When Bill died in 1920, Jeanne carried on. George took Bill's last name, and long before Bill's death had become a greater trainer than his stepfather. It was George who taught Jeanne's elephants to play baseball, bowl, to waltz, two-step and do the Charleston. George taught them stunts of which Bill had never dreamed.

The story of Power's Dancing Elephants stands way but front in the saga of elephant wisdom. For two score years they entertained two continents. They played year 'round in theaters, circuses, fairs and bull rings at weekly salaries of $1,500 and $2,000. They yearly earned more than the president, and in their careers as much as Man ‘O War. They went to Europe in 1926 and remained eleven years, in England, Scotland, Wales, Germany, France, Belgium, Holland, Spain, Sweden and Denmark.

And now, Jeanne Power, great grandmother of twelve children, lives above the Hudson's Palisades with her cherished memories of the circus and theater; which go back to her girlhood, when she was a lithe equestrienne and rode for Barnum and Bailey on their European tour of 1897. Of her original elephants, Lena and Jennie still live. Ada and Lou died first of pneumonia. Roxie, a replacement, lived to be almost 100. Lena, 93 and Jennie, 86, with Julia, a youngster of 67, are the three with which Jeanne Power parted in 1944—with broken heart.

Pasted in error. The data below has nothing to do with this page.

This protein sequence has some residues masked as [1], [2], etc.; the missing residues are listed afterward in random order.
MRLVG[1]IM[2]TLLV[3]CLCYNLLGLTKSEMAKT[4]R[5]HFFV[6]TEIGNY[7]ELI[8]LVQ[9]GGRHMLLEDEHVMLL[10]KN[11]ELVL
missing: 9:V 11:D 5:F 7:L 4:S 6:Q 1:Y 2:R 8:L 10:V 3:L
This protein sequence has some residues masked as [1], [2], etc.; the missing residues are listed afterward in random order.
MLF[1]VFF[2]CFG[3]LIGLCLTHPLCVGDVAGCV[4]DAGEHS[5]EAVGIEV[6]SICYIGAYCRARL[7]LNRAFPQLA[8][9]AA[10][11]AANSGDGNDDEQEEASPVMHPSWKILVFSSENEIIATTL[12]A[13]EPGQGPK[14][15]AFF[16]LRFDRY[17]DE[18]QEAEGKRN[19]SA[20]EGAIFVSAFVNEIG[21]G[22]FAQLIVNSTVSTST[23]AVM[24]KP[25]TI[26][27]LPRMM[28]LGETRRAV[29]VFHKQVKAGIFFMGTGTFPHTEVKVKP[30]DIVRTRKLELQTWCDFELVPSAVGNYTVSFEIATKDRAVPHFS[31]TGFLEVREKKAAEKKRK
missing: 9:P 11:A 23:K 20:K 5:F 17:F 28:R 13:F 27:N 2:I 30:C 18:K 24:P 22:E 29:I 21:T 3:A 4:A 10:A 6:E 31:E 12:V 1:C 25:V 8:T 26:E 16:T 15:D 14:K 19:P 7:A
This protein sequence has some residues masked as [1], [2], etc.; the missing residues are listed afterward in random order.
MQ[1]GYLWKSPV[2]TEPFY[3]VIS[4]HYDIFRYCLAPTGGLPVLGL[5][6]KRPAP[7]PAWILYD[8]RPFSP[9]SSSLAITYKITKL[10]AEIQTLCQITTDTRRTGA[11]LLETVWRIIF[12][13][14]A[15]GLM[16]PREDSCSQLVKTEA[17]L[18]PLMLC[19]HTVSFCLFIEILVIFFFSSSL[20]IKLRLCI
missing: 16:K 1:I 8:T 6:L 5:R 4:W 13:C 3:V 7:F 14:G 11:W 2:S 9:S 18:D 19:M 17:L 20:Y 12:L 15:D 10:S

It meant the end of her exciting life. Her son George, whose sickness forced the parting, is at Will Rogers Memorial Hospital. Tom is in the army. Time, and three world-famed elephants march on.

March is the right word, for they do not dance any more. Without George, they only march and maybe their hearts are breaking too. "They are just herded circus elephants now. I cried when I saw them," Jeanne Power said to me. Then she smiled, as show folks must and added, "but they looked well fed."

If you have any information on Power’s Elephants or the Power family, please contact Melani Carty at

From Yankee Clipper
March 19,1910